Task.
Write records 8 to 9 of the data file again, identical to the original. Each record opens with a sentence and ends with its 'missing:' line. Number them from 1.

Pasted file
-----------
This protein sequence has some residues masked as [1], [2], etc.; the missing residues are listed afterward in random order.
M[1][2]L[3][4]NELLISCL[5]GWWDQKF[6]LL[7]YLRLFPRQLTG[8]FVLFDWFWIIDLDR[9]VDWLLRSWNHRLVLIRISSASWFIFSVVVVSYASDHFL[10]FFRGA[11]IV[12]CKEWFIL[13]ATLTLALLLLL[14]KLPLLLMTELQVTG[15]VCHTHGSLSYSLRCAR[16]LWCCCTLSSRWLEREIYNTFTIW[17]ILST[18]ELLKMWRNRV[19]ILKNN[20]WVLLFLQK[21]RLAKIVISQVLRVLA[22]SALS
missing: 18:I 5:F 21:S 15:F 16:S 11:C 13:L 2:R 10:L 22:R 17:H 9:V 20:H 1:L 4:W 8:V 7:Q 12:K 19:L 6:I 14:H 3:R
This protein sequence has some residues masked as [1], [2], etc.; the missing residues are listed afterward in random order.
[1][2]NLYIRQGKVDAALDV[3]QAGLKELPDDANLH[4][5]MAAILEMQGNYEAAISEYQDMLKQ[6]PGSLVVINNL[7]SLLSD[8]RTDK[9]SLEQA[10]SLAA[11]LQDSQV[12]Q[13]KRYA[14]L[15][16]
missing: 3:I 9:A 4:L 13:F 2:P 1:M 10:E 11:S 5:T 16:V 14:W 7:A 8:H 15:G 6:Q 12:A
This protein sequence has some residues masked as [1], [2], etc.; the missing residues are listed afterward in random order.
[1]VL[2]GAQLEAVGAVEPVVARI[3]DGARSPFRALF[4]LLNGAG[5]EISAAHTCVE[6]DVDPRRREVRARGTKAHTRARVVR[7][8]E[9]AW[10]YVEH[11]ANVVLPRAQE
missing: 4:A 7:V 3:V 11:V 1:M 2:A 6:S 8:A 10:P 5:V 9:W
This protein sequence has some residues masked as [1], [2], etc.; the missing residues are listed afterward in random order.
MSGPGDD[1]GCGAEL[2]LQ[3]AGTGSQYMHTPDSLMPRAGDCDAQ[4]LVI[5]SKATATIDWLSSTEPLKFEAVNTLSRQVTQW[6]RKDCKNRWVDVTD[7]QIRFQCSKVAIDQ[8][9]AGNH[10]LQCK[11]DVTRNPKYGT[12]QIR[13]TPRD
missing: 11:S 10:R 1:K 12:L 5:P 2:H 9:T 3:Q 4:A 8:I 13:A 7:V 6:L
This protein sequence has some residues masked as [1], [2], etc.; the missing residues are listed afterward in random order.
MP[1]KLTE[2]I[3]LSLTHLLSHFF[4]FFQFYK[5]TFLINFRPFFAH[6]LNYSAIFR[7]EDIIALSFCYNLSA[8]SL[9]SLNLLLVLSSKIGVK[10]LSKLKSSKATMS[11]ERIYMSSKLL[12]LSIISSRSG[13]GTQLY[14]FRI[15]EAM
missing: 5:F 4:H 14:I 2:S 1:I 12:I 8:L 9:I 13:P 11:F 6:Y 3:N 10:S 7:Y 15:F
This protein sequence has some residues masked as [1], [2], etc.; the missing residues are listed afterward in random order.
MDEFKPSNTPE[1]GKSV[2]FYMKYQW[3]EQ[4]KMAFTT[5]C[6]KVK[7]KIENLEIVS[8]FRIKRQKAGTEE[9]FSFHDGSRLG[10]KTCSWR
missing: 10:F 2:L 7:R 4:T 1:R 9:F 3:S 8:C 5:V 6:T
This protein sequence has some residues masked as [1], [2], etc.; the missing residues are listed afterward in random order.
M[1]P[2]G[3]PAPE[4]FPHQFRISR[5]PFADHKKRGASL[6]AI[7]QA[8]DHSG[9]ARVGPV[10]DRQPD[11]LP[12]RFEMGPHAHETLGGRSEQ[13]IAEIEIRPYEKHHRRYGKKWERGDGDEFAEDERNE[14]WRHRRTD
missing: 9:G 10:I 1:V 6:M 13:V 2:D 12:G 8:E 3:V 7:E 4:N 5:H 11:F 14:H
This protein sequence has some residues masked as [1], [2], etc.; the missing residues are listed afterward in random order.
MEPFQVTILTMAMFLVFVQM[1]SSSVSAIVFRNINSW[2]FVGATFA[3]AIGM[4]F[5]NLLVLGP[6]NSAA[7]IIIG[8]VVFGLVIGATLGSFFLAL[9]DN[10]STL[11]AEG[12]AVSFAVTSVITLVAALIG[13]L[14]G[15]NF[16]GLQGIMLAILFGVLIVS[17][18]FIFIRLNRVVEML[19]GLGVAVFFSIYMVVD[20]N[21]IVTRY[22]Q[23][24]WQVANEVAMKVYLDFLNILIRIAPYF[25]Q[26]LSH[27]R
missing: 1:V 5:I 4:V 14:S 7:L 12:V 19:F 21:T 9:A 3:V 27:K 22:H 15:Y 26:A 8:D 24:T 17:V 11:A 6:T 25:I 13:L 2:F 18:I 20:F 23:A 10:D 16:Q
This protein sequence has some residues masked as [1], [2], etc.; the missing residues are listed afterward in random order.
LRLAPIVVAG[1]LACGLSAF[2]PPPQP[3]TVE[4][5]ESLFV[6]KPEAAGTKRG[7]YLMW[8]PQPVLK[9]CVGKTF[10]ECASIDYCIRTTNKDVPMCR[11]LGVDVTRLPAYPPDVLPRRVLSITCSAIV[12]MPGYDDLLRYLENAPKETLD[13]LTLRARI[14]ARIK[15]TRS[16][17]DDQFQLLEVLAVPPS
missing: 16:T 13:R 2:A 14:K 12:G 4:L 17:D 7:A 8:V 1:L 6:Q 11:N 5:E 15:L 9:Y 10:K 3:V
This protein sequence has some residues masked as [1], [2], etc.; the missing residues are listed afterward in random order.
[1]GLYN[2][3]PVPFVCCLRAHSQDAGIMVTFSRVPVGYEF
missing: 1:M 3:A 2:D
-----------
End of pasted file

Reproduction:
This protein sequence has some residues masked as [1], [2], etc.; the missing residues are listed afterward in random order.
MEPFQVTILTMAMFLVFVQM[1]SSSVSAIVFRNINSW[2]FVGATFA[3]AIGM[4]F[5]NLLVLGP[6]NSAA[7]IIIG[8]VVFGLVIGATLGSFFLAL[9]DN[10]STL[11]AEG[12]AVSFAVTSVITLVAALIG[13]L[14]G[15]NF[16]GLQGIMLAILFGVLIVS[17][18]FIFIRLNRVVEML[19]GLGVAVFFSIYMVVD[20]N[21]IVTRY[22]Q[23][24]WQVANEVAMKVYLDFLNILIRIAPYF[25]Q[26]LSH[27]R
missing: 1:V 5:I 4:V 14:S 7:L 12:V 19:F 21:T 9:A 3:V 27:K 22:H 15:Y 26:A 8:D 24:T 17:V 11:A 6:T 25:I 13:L 2:F 18:I 20:F 23:A 10:D 16:Q
This protein sequence has some residues masked as [1], [2], etc.; the missing residues are listed afterward in random order.
LRLAPIVVAG[1]LACGLSAF[2]PPPQP[3]TVE[4][5]ESLFV[6]KPEAAGTKRG[7]YLMW[8]PQPVLK[9]CVGKTF[10]ECASIDYCIRTTNKDVPMCR[11]LGVDVTRLPAYPPDVLPRRVLSITCSAIV[12]MPGYDDLLRYLENAPKETLD[13]LTLRARI[14]ARIK[15]TRS[16][17]DDQFQLLEVLAVPPS
missing: 16:T 13:R 2:A 14:K 12:G 4:L 17:D 7:A 8:V 1:L 6:Q 11:N 5:E 15:L 9:Y 10:K 3:V